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Focusrite and Gear4music sing all the way to the bank

Two music companies hit the right notes during lockdown
Focusrite and Gear4music sing all the way to the bank
  • Focusrite and Gear4music sales surged as musicians splashed out while stuck at home
  • Focusrite took a hit to its live music business, but pre-pandemic trends bode well for other product lines
  • Investors have been singing about Gear4music since March, so the firm looks pricey despite the positive results

Coronavirus hasn’t stopped the music. Disco pop fans may know Kylie Minogue just became the first woman to top the album charts in five separate decades, despite recording much of her latest record without even leaving the house.

The Pop Princess, who said she had to buy her own equipment and learn to use voice recording software, is one of thousands of musicians adapting to lockdown restrictions – leaving two Aim-listed firms singing all the way to the bank. 

Focusrite (TUNE), which produces the kind of recording gear and computer programs Kylie has been using at home, reported plans yesterday to boost its final dividend after revenues soared more than 50 per cent to £130m in the 12 months to August. Gear4music (G4M), an online-only retailer of music equipment, including Focusrite products, also announced half-year revenues jumped 42 per cent to £70m year-on-year.

The headline figures for Focusrite, founded by former Led Zeppelin soundman Phil Dudderidge, will only cement its position as a darling of the Aim community. The company said the number of product registrations – a proxy for new sales – surged from 2,000 to more than 5,000 per day at the height of lockdown. Covid-19, chief executive Tim Carroll added, “was a positive for us”. Musicians won’t be leaving the home studio anytime soon, but he believes the company has expanded a base of loyal users that will endure beyond the pandemic. Peel Hunt analysts seem to agree, lifting forecasts for EPS in the year to August 2022 by 3 per cent to 28p.

With more artists splashing out on new gear, e-commerce has also reaped the rewards as brick and mortar stores were shuttered around the world. Gear4music said it served 482,000 customers in the six months to September, up 47 per cent on the same period last year. Total website visits increased more than 13 per cent to 15 million.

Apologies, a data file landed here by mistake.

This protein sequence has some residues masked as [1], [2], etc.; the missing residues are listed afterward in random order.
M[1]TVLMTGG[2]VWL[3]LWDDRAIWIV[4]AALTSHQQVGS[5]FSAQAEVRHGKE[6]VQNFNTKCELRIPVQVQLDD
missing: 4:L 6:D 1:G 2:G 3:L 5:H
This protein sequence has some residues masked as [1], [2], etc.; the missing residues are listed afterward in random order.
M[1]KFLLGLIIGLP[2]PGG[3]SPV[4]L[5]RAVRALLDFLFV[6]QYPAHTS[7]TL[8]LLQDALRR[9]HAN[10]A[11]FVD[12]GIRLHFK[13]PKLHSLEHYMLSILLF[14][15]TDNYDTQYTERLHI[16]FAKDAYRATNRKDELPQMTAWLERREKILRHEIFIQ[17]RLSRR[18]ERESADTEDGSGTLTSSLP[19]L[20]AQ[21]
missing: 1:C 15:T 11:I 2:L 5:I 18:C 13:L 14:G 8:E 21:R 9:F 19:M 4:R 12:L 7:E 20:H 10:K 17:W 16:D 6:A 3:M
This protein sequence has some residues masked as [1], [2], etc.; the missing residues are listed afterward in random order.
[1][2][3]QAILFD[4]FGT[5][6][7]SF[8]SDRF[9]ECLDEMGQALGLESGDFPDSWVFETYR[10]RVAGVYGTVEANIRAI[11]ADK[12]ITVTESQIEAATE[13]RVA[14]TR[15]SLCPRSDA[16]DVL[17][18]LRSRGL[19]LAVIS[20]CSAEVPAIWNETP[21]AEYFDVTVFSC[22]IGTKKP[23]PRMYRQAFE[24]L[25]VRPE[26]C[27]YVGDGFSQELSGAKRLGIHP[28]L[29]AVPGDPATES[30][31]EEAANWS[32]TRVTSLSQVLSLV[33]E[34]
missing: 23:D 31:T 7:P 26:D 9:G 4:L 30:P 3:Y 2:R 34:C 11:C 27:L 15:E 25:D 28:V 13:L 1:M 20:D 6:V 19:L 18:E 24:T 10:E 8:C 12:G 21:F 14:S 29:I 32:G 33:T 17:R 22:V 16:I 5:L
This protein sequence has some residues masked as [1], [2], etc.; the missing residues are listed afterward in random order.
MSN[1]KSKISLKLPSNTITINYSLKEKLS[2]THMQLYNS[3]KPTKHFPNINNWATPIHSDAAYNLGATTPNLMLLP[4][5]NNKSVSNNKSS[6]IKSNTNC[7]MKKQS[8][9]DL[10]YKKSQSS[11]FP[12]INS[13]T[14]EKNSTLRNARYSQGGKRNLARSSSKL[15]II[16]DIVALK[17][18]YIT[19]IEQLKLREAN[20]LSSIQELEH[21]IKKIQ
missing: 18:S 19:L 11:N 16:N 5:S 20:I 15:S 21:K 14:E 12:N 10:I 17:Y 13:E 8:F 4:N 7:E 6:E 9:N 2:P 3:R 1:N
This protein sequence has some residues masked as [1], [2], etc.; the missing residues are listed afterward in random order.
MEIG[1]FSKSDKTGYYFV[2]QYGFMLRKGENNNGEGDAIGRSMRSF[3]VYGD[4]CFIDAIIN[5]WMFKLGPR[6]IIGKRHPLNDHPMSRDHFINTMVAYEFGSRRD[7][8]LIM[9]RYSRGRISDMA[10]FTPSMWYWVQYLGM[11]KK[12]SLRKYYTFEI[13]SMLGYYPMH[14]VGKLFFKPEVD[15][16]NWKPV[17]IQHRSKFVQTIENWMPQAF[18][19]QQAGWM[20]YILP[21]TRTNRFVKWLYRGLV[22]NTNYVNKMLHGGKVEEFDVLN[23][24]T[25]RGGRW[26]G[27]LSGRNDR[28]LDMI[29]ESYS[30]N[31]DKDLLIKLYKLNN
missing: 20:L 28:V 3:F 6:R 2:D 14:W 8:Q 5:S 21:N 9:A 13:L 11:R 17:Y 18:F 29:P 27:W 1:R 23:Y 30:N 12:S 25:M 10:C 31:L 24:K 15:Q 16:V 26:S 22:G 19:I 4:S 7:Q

With promising Covid-19 vaccines now in the pipeline, the question is whether the song remains the same for these firms beyond the pandemic. Mr Carroll said Focusrite is considering developing products for the growing podcast market. He also pointed to the success last year of 18-year-old Billie Eilish – one of an emerging generation of musicians who were already embracing the benefits of not leaving the bedroom, long before Kylie mixed her vocals at home and Paul McCartney announced a lockdown album. 

But the company could welcome a return to normal for the music industry sooner rather than later. Despite its soaring sales, operating profit plunged nearly 40 per cent to £7.9m, largely due to a £10.2m writedown on its recently acquired live music equipment business, following a mass closure of concerts and festivals this year. Music fans won’t be jostling in front of the stage anytime soon, but with debts from the buyout now paid off it shouldn’t weigh Focusrite down much more until live concerts return. With plenty more positive signs for the company's other product lines we say buy at 928p.

Will the music stop for Gear4music in a post-Covid world? The direction of travel was online for retail even before the pandemic, although in-store purchases still made up the biggest chunk of sales in the UK last year. Gear4music has a tougher job securing loyal customers than Focusrite – while its own range of bargain instruments make up a sizeable chunk of revenues, most of its income comes from third-party products that are sold in a competitive retail market. 

The company has boosted its margins and should benefit from another boost at least in the short term, with lockdown restrictions likely to persist through the festive period. But with shares up almost 200 per cent in the year to date it currently looks pricey. Hold at 747p.




1,020pLOW: 335p
Year to 31 AugTurnover (£m)Pre-tax profit (£m)Earnings per share (p)Dividend per share (p)
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Ex-div:07 Jan   
Payment:29 Jan   



TOUCH:730-750p12-MONTH HIGH:770pLOW: 135p
Half-year to 30 SeptemberTurnover (£m)Pre-tax profit (£m)Earnings per share (p)Dividend per share (p)
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